Germany is launching a new loan programme to help families get on the property ladder. Here's what you need to know.

How Germany wants to make it easier for families to own a home

Although Germany is known as a country of renters – in 2021 more than half the population (50.5 percent) lived in rented accommodation, the highest share in the EU – many people are choosing to buy their own property. 

And the German government wants to make this move easier for families with children. 

In June, a new subsidy programme called Home Ownership for Families (Wohneigentum für Familien or WEF) is set to launch. It replaces the Baukindergeld system which saw families being able obtain a building permit or buy a property. Through that programme, families could receive a subsidy of €1,200 per child per year over 10 years.

The government said that in 2020 alone, 175,000 families took advantage of the Baukindergeld programme.

READ ALSO: Everything that changes in June 2023

What is the WEF?

At the beginning of the year, Housing and Urban Development and Building Minister Klara Geywitz (SPD) announced that a new property subsidy for families would launch in 2023. However, unlike Baukindergeld, the WEF subsidy is not a grant. Instead, families will receive a low-interest loan.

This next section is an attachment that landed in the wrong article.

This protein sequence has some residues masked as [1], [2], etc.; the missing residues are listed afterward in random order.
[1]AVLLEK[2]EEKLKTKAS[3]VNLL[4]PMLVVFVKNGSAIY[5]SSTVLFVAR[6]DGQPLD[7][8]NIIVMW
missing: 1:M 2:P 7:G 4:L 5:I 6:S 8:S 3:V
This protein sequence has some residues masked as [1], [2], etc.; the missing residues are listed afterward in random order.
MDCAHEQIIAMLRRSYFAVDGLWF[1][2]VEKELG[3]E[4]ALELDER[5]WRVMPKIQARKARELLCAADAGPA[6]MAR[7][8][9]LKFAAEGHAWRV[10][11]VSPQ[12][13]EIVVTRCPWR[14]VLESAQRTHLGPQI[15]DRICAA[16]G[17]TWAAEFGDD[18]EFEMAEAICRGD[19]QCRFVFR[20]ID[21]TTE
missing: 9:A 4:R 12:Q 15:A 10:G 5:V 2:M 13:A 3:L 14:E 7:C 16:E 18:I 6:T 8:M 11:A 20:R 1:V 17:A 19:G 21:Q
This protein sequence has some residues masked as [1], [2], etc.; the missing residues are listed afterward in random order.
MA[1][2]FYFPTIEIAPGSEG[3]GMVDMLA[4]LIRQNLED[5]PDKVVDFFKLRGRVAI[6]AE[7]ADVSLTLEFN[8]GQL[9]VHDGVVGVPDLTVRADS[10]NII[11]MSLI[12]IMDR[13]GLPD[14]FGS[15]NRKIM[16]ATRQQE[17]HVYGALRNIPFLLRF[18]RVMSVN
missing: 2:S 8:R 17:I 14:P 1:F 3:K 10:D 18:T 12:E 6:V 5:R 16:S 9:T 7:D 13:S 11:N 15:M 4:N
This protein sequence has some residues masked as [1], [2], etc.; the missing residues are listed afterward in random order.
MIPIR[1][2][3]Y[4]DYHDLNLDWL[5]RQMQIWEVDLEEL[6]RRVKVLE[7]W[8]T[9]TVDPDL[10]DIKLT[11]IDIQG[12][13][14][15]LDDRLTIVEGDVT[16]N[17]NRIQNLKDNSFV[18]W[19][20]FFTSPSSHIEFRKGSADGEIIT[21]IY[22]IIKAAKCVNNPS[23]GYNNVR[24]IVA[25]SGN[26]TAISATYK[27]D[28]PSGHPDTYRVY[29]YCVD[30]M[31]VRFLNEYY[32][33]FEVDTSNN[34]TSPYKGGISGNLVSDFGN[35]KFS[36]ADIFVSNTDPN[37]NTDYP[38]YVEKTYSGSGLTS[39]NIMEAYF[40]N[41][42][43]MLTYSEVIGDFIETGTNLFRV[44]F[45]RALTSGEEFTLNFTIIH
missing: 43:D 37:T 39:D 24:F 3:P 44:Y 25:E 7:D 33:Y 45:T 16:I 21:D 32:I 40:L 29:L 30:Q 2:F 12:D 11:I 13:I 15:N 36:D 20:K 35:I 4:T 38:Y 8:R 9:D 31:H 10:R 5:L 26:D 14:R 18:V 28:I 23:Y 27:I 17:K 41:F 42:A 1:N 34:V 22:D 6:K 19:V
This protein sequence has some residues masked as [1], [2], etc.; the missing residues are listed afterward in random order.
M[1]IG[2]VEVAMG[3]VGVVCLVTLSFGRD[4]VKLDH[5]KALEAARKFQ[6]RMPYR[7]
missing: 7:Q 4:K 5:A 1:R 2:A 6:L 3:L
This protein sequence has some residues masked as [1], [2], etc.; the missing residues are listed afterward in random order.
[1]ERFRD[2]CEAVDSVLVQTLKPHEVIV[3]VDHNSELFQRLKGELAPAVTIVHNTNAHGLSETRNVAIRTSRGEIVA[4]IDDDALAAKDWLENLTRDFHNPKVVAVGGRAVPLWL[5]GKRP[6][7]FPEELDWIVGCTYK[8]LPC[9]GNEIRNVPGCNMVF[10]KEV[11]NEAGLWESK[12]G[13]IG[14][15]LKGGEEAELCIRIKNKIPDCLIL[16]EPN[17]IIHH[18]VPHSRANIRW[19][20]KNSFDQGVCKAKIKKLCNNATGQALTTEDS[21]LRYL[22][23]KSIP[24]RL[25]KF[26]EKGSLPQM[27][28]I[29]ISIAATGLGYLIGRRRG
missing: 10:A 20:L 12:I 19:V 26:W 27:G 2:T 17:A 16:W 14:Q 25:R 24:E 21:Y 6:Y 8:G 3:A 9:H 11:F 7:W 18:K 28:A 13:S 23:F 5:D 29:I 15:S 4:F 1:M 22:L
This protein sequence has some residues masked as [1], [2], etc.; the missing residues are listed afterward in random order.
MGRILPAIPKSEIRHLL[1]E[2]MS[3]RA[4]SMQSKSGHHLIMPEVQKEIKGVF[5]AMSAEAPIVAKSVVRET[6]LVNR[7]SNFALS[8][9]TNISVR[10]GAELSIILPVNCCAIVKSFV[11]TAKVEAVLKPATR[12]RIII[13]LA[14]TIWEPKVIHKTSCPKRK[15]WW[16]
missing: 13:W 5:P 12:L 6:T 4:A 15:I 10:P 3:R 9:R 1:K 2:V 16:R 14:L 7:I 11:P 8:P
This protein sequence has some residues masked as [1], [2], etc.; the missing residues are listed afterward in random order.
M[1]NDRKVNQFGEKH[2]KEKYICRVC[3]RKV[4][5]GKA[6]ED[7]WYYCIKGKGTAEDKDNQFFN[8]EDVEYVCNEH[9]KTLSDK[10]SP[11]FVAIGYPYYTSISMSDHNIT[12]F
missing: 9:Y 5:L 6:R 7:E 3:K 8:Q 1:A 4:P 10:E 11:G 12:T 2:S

What will be subsidised?

The ‘Home Ownership for Families’ programme provides funding for the construction or initial purchase of a climate-friendly residential building. People can apply for a loan for the following costs to be subsidised in a residential unit:

  • Construction costs,
  • Costs for specialist planning, construction supervision, sustainability certification
  • Material costs for personal contributions

Families with an annual income of up to €60,000 can apply for a loan from the KfW bank. For each additional child under the age of 18 living in the household, the annual income can be €10,000 higher (so €70,000 with two children, for example).